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fMRI, brainstem stroke

David E J Linden, Duncan L Turner
PURPOSE OF REVIEW: Recent developments in functional magnetic resonance imaging (fMRI) have catalyzed a new field of translational neuroscience. Using fMRI to monitor the aspects of task-related changes in neural activation or brain connectivity, investigators can offer feedback of simple or complex neural signals/patterns back to the participant on a quasireal-time basis [real-time-fMRI-based neurofeedback (rt-fMRI-NF)]. Here, we introduce some background methodology of the new developments in this field and give a perspective on how they may be used in neurorehabilitation in the future...
August 2016: Current Opinion in Neurology
Sheng Li, Gerard E Francisco
Spasticity is one of many consequences after stroke. It is characterized by a velocity-dependent increase in resistance during passive stretch, resulting from hyperexcitability of the stretch reflex. The underlying mechanism of the hyperexcitable stretch reflex, however, remains poorly understood. Accumulated experimental evidence has supported supraspinal origins of spasticity, likely from an imbalance between descending inhibitory and facilitatory regulation of spinal stretch reflexes secondary to cortical disinhibition after stroke...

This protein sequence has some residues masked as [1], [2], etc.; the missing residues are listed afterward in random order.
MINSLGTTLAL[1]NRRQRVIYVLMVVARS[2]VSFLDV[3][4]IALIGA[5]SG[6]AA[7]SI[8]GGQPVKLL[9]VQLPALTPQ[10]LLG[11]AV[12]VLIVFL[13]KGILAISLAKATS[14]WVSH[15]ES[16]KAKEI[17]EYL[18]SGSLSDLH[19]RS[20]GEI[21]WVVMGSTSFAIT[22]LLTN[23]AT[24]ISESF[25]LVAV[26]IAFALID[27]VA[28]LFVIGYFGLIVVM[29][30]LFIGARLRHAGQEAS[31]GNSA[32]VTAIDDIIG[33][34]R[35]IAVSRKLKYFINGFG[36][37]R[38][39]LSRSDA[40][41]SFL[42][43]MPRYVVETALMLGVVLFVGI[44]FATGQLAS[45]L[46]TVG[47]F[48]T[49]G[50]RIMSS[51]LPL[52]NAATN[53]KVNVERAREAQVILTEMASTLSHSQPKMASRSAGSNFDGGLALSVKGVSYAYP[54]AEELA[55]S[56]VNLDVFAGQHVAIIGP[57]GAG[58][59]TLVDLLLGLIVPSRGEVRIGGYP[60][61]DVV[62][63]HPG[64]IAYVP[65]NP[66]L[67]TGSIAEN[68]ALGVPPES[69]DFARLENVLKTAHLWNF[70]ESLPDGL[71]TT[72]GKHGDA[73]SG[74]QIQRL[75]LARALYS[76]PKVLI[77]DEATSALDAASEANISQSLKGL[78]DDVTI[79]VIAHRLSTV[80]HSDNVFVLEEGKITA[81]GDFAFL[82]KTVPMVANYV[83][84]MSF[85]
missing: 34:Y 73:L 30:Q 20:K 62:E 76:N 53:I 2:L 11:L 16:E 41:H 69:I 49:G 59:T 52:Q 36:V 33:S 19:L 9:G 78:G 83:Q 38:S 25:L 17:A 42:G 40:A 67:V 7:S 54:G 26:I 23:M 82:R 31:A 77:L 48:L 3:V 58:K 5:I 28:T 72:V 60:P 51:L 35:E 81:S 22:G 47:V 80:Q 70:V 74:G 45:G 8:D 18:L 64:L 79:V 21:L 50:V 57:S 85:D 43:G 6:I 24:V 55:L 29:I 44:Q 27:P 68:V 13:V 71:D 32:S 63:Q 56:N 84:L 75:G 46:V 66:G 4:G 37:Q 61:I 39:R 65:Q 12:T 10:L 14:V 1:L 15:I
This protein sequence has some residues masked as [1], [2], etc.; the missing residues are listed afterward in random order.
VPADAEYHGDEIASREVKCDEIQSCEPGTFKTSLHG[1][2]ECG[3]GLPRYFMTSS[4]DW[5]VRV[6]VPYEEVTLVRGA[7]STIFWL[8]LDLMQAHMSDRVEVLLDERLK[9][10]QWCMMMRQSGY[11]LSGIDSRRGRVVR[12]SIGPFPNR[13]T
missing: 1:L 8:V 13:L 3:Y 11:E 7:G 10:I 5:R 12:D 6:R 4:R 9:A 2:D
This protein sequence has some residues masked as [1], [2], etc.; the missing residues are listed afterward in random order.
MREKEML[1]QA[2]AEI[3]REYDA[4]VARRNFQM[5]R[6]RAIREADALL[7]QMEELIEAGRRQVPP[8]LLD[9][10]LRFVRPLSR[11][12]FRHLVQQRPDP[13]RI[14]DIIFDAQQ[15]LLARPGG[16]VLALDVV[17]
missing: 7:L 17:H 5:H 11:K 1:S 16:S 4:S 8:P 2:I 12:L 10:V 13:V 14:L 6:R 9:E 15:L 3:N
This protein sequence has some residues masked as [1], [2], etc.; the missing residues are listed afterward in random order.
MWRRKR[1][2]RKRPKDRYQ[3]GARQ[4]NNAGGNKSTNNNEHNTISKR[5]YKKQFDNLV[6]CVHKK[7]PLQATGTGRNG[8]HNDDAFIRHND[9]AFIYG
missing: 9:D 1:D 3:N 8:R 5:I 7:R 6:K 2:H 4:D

2015: Frontiers in Human Neuroscience
Caterina Mainero, Wei-Ting Zhang, Ashok Kumar, Bruce R Rosen, A Gregory Sorensen
Following injury and inflammation, pain to light stroking (dynamic mechanical allodynia) might develop at the damaged site (primary area) or in adjacent normal tissue (secondary area). Using fMRI we mapped changes in the spinal trigeminal nucleus (spV), and supraspinal brainstem nuclei following heat/capsaicin-induced primary and secondary dynamic mechanical allodynia in the human trigeminal system. The role of these structures in dynamic mechanical allodynia has not been clarified yet in humans. During the control session we applied the same mechanical stimuli to the same untreated trigeminal area...
April 15, 2007: NeuroImage
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